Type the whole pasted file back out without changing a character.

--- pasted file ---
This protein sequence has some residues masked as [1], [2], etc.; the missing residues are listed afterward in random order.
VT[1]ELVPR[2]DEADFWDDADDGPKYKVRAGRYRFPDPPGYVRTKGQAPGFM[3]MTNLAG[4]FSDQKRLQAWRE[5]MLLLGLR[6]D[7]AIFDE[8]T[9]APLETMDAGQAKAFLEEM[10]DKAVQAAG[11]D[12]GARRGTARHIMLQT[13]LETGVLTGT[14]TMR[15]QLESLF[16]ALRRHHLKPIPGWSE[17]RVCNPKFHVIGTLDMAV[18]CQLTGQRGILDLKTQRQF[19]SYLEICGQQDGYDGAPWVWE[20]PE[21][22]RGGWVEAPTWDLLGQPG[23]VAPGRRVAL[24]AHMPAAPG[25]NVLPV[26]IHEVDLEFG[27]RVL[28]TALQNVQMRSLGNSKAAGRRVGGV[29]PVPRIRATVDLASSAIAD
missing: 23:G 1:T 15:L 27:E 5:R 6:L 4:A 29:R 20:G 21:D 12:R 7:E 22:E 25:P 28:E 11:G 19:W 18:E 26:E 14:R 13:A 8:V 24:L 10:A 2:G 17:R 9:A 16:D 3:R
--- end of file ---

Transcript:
This protein sequence has some residues masked as [1], [2], etc.; the missing residues are listed afterward in random order.
VT[1]ELVPR[2]DEADFWDDADDGPKYKVRAGRYRFPDPPGYVRTKGQAPGFM[3]MTNLAG[4]FSDQKRLQAWRE[5]MLLLGLR[6]D[7]AIFDE[8]T[9]APLETMDAGQAKAFLEEM[10]DKAVQAAG[11]D[12]GARRGTARHIMLQT[13]LETGVLTGT[14]TMR[15]QLESLF[16]ALRRHHLKPIPGWSE[17]RVCNPKFHVIGTLDMAV[18]CQLTGQRGILDLKTQRQF[19]SYLEICGQQDGYDGAPWVWE[20]PE[21][22]RGGWVEAPTWDLLGQPG[23]VAPGRRVAL[24]AHMPAAPG[25]NVLPV[26]IHEVDLEFG[27]RVL[28]TALQNVQMRSLGNSKAAGRRVGGV[29]PVPRIRATVDLASSAIAD
missing: 23:G 1:T 15:L 27:E 5:R 6:L 4:A 29:R 20:G 21:D 12:R 7:E 22:E 25:P 28:E 11:G 19:W 18:E 26:E 14:R 13:A 8:V 24:L 10:A 2:G 17:R 9:A 16:D 3:R